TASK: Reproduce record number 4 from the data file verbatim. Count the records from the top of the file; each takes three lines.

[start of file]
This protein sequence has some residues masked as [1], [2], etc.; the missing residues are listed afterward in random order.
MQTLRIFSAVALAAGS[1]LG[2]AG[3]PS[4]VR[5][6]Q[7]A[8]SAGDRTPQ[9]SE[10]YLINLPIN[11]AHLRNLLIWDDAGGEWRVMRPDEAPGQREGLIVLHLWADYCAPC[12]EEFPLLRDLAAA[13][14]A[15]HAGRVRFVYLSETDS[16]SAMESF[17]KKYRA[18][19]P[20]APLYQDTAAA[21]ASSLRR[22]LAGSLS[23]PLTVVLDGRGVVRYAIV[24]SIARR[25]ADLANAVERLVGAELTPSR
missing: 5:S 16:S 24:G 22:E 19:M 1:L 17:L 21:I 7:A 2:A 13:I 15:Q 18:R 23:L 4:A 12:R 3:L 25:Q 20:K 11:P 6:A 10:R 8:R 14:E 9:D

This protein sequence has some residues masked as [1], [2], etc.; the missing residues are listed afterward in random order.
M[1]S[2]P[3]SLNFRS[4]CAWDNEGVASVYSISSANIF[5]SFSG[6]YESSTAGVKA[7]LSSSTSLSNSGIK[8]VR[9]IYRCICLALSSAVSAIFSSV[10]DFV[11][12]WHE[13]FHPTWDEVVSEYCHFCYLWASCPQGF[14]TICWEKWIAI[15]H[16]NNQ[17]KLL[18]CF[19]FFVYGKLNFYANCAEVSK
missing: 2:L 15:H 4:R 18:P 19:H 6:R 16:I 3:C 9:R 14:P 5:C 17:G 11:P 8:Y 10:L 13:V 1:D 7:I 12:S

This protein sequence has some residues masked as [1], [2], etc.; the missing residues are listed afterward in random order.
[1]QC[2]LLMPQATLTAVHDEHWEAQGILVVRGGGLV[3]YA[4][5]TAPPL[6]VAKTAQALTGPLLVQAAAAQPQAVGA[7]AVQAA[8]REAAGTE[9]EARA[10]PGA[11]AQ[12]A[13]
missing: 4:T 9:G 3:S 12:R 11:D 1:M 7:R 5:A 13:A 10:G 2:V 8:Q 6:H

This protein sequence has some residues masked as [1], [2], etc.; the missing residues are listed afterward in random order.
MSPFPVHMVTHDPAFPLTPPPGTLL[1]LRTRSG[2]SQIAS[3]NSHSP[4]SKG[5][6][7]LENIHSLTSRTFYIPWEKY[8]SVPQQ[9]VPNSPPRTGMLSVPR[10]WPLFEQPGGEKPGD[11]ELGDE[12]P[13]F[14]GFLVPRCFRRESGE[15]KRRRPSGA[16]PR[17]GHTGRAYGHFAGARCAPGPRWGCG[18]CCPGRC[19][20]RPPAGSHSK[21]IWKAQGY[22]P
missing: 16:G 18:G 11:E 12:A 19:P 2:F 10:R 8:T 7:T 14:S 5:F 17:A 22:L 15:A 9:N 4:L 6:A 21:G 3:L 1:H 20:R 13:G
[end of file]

This protein sequence has some residues masked as [1], [2], etc.; the missing residues are listed afterward in random order.
MSPFPVHMVTHDPAFPLTPPPGTLL[1]LRTRSG[2]SQIAS[3]NSHSP[4]SKG[5][6][7]LENIHSLTSRTFYIPWEKY[8]SVPQQ[9]VPNSPPRTGMLSVPR[10]WPLFEQPGGEKPGD[11]ELGDE[12]P[13]F[14]GFLVPRCFRRESGE[15]KRRRPSGA[16]PR[17]GHTGRAYGHFAGARCAPGPRWGCG[18]CCPGRC[19][20]RPPAGSHSK[21]IWKAQGY[22]P
missing: 16:G 18:G 11:E 12:A 19:P 2:F 10:R 8:T 7:T 14:S 5:F 17:A 22:L 15:A 9:N 4:L 6:A 21:G 3:L 1:H 20:R 13:G